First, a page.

Graham Reid | | 2 min read
Not many people know that when Captain Beefheart and His Magic Band were recording their classic and sometimes frightening album Trout Mask Replica in '69, the good captain (Don Van Vliet) kept the musicians all-but captive in a big house in Topanga Canyon to ensure the job got done to his satisfaction.
Artists often talk themselves into a different environment in the hope of finding their elusive muse, but Beefheart's thing was different.
They rehearsed all day, there were lengthy periods without sleep or food, band members later described their nine months in isolation in terms of brainwashing and psychological torture, and Beefheart “a way more powerful person than Charles Manson” (according to drummer John French aka Drumbo).
There's some interesting comment about all of that in this film but for those not ready to take the deep dive into that particular madness, this film by Abrahamson (Madman DVD) is an amusing and oddball take on determination, dedication, eccentricity and music made in physical and emotional isolation.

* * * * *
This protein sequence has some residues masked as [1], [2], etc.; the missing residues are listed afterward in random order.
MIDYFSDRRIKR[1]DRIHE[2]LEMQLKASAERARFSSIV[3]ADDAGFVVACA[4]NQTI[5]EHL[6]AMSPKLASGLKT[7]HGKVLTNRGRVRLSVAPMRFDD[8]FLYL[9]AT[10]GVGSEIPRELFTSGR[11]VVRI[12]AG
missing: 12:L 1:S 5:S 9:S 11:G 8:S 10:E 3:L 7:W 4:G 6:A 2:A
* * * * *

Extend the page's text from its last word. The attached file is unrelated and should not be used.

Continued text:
The Frank of the title is an American musician (Michael Fassbender) who permanently wears an oversized fake head and creates music that is very far into leftfield. The band he carries consider him a genius but constantly argue or remain mute, or don't speak English.
Into this world arrives an aspiring young songwriter Jon who – desperate to escape his small seaside town in Britain – joins up as a keyboard player and is immersed in this bizarre world.
There is an 18 month isolation in a cold lakeside cabin in Wales where, when the money runs out, he (Domhnall Gleeson) hands over his nest egg to keep them afloat.
They reject his songs.
But – despite a suicide, rage, power struggles, some truly horrible music in rehearsals and Frank's inability to settle on a style – they find themselves invited to Austin for a South by Southwest.
How this plays out is variously tragic, farcical, funny and melodramatic . . . and, as Jon our narrator, Gleeson becomes a stronger figure and more in Frank's ear.
There is however, a lot of compassion at the heart of this film. Everyone loves Frank despite never having seen his face. He is a blank page on which others write their story.
Frank's passionless “face” stares out of the screen as a strange cipher, a one-man Replacement who makes music that could just be unlistenable.
From strangeness to sentimentality, Frank the film is a compelling trip.
It is also, however, a comment on how mentally damaged people can come into the music world and their eccentricty is hailed as if it is a gift by legions of people looking for some outside genius . . . and never see the real and often tragic person behind the mask.